Alaska’s distinct environment makes it ripe for scientific research. Being home to a vast array of ice such as permafrost, glaciers, and sea ice makes Alaska an optimal location to learn about the effects of climate change on communities and the businesses operating within the Arctic. The state’s diverse flora and fauna offer researchers and science enthusiasts a multitude of topics to study.
Latest Science News
Federal, state, and local officials joined NOAA at a groundbreaking ceremony marking the start of a project to revitalize the agency’s port facility in Ketchikan.
A workplace for volcanologists, glaciologists, seismologists, aurora-ologists and other types of scientists, the Geophysical Institute at the University of Alaska Fairbanks has endured since the 1940s. Why?
Laurie Meythaler-Mullins is one of the first two graduates of the University of Alaska Fairbanks’ new master’s degree program in One Health, and she’s already putting her degree to good use.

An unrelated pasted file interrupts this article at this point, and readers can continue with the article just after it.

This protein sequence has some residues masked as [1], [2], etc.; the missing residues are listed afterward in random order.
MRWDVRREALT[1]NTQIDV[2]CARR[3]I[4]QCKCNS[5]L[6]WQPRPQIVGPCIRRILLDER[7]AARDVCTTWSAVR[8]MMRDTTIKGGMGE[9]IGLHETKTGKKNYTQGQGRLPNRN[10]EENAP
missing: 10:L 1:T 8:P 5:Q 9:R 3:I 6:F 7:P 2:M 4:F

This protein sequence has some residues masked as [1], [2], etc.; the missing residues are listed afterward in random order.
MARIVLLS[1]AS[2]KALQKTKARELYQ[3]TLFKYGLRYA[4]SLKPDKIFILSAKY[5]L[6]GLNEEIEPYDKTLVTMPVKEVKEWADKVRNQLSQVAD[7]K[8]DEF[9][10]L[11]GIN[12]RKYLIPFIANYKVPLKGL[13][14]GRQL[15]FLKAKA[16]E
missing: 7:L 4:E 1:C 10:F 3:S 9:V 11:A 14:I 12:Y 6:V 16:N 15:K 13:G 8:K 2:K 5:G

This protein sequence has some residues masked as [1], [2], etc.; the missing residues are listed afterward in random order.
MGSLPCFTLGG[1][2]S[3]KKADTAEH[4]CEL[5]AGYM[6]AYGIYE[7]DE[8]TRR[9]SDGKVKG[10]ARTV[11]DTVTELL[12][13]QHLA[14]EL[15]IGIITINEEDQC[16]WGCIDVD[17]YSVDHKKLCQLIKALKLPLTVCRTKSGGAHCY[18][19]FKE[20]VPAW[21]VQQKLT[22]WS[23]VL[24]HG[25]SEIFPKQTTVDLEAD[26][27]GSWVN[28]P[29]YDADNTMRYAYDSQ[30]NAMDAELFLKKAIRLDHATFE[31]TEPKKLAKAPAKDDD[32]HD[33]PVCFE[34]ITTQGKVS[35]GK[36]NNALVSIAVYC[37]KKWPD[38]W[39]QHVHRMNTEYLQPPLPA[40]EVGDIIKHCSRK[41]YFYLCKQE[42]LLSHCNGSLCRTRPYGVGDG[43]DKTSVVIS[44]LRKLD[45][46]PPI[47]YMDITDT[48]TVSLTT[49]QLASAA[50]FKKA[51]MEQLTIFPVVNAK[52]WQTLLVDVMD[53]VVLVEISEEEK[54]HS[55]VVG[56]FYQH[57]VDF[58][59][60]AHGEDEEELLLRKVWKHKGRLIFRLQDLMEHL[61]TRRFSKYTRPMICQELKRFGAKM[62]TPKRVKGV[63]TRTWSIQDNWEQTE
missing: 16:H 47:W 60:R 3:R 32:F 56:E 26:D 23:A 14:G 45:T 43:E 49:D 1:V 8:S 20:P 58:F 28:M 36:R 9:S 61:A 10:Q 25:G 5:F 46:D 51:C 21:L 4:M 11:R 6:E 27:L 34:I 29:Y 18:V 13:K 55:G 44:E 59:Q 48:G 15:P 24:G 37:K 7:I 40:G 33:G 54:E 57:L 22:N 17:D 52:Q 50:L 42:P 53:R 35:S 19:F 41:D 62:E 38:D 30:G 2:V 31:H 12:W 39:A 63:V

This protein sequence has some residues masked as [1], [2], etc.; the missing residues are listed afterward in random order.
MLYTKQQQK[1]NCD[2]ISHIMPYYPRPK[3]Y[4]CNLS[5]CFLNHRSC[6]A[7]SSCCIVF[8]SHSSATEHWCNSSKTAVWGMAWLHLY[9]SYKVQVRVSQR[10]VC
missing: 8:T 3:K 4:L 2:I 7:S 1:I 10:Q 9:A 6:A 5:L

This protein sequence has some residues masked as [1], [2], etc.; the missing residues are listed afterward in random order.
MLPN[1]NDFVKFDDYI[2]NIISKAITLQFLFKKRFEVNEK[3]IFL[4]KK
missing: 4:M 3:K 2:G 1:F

A team of University of Alaska biomedical researchers will join a federally funded effort to improve tracking of COVID-19 variants throughout the state.
The Alaska SeaLife Center (ASLC) opened phase one of the Rocky Coast Discovery Pools.
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In This Issue
50 Years of ANSCA
Fifty years ago, as the Watergate scandal swirled around then-President Richard Nixon, he signed into law the Alaska Native Claims Settlement Act (ANCSA). It was the largest land claims settlement in the nation’s history and a stark departure from agreements forced on Tribes in the Lower 48.